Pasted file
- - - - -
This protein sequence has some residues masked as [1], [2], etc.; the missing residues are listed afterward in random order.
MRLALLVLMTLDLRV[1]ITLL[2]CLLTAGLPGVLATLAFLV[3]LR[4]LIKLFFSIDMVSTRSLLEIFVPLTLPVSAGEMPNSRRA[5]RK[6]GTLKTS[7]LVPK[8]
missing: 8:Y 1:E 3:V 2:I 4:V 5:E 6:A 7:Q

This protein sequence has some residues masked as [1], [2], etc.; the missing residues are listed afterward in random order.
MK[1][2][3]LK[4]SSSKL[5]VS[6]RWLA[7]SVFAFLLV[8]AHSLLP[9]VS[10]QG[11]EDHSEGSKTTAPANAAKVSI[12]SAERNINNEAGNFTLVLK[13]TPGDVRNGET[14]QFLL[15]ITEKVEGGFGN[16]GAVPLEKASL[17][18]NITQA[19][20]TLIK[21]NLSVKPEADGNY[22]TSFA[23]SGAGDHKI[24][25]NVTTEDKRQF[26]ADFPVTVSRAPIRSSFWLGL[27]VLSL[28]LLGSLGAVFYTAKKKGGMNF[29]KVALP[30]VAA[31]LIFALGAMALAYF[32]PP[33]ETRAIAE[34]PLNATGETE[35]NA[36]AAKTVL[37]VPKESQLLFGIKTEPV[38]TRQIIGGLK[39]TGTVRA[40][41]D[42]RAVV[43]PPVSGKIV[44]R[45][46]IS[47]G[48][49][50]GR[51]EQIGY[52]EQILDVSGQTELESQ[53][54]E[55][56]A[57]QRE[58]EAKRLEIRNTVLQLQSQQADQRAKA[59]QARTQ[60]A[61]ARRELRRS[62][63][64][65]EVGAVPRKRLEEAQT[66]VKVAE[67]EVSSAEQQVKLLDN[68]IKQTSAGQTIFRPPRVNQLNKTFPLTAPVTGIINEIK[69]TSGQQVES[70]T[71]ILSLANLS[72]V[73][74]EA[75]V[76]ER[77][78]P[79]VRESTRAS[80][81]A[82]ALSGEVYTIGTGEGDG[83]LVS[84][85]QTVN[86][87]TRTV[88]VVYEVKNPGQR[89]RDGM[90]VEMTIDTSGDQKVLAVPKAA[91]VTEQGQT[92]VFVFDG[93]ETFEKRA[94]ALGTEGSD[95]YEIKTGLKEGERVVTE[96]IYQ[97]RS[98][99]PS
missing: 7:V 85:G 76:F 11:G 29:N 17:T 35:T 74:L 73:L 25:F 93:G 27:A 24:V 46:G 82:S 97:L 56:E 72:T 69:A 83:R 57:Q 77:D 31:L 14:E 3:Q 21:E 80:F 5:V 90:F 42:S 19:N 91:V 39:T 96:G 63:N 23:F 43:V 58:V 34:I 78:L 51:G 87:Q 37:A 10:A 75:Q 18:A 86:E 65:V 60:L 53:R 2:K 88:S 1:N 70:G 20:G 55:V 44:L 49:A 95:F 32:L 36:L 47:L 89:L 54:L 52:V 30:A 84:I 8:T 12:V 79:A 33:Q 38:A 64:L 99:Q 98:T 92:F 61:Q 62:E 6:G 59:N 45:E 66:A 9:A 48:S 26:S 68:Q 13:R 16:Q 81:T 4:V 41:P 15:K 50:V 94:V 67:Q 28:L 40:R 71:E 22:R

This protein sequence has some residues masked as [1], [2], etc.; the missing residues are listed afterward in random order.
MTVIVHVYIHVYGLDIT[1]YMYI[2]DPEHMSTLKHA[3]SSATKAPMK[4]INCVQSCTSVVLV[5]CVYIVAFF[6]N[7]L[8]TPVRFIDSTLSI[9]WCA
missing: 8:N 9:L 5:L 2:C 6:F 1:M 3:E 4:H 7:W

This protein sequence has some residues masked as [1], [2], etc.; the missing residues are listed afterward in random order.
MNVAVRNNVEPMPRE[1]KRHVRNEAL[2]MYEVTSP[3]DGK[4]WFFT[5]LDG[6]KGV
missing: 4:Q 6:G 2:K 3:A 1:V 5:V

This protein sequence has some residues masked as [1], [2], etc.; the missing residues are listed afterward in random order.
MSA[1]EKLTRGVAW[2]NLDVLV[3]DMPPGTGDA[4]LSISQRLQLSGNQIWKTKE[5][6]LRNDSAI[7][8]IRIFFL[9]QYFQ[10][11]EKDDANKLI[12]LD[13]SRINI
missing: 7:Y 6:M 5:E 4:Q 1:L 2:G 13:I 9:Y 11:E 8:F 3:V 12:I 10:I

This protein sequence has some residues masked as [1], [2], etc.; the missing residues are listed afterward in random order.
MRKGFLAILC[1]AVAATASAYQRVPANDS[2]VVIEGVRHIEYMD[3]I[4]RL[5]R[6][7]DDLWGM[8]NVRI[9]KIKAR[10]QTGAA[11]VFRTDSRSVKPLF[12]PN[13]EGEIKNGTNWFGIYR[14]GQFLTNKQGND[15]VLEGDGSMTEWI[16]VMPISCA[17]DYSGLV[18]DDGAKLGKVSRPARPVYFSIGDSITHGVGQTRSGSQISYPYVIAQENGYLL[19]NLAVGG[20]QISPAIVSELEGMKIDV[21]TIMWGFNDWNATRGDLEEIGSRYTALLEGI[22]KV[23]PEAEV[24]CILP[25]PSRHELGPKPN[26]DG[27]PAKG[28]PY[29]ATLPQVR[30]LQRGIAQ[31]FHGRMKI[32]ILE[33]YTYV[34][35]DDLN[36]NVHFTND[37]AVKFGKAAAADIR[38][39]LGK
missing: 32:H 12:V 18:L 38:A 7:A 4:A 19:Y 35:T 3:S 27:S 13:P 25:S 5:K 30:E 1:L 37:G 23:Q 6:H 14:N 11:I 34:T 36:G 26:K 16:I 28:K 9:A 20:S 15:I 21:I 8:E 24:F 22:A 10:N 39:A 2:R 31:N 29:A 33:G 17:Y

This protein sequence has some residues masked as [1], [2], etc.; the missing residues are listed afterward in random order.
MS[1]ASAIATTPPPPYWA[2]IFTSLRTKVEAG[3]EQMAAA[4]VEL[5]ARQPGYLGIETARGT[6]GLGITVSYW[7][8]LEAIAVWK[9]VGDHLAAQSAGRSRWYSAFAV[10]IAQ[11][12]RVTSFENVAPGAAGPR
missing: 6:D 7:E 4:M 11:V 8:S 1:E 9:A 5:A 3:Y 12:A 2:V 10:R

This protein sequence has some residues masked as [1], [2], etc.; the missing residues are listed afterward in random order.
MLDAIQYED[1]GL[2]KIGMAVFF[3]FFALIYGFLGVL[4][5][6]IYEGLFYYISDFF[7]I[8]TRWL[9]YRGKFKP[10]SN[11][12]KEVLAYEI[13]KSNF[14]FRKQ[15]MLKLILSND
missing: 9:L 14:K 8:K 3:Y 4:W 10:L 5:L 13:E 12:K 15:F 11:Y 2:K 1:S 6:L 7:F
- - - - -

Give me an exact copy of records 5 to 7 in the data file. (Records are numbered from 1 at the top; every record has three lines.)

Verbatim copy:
This protein sequence has some residues masked as [1], [2], etc.; the missing residues are listed afterward in random order.
MSA[1]EKLTRGVAW[2]NLDVLV[3]DMPPGTGDA[4]LSISQRLQLSGNQIWKTKE[5][6]LRNDSAI[7][8]IRIFFL[9]QYFQ[10][11]EKDDANKLI[12]LD[13]SRINI
missing: 7:Y 6:M 5:E 4:Q 1:L 2:G 13:I 9:Y 11:E 8:F 3:V 12:I 10:I

This protein sequence has some residues masked as [1], [2], etc.; the missing residues are listed afterward in random order.
MRKGFLAILC[1]AVAATASAYQRVPANDS[2]VVIEGVRHIEYMD[3]I[4]RL[5]R[6][7]DDLWGM[8]NVRI[9]KIKAR[10]QTGAA[11]VFRTDSRSVKPLF[12]PN[13]EGEIKNGTNWFGIYR[14]GQFLTNKQGND[15]VLEGDGSMTEWI[16]VMPISCA[17]DYSGLV[18]DDGAKLGKVSRPARPVYFSIGDSITHGVGQTRSGSQISYPYVIAQENGYLL[19]NLAVGG[20]QISPAIVSELEGMKIDV[21]TIMWGFNDWNATRGDLEEIGSRYTALLEGI[22]KV[23]PEAEV[24]CILP[25]PSRHELGPKPN[26]DG[27]PAKG[28]PY[29]ATLPQVR[30]LQRGIAQ[31]FHGRMKI[32]ILE[33]YTYV[34][35]DDLN[36]NVHFTND[37]AVKFGKAAAADIR[38][39]LGK
missing: 32:H 12:V 18:L 38:A 7:A 4:A 19:Y 35:T 3:S 27:S 13:P 25:S 5:K 30:E 1:L 37:G 23:Q 6:H 14:N 11:I 34:T 36:G 26:K 16:I 28:K 9:A 20:S 15:I 21:I 8:E 24:F 22:A 10:N 39:A 2:R 31:N 29:A 33:G 17:Y

This protein sequence has some residues masked as [1], [2], etc.; the missing residues are listed afterward in random order.
MS[1]ASAIATTPPPPYWA[2]IFTSLRTKVEAG[3]EQMAAA[4]VEL[5]ARQPGYLGIETARGT[6]GLGITVSYW[7][8]LEAIAVWK[9]VGDHLAAQSAGRSRWYSAFAV[10]IAQ[11][12]RVTSFENVAPGAAGPR
missing: 6:D 7:E 4:M 11:V 8:S 1:E 9:A 5:A 3:Y 12:A 2:V 10:R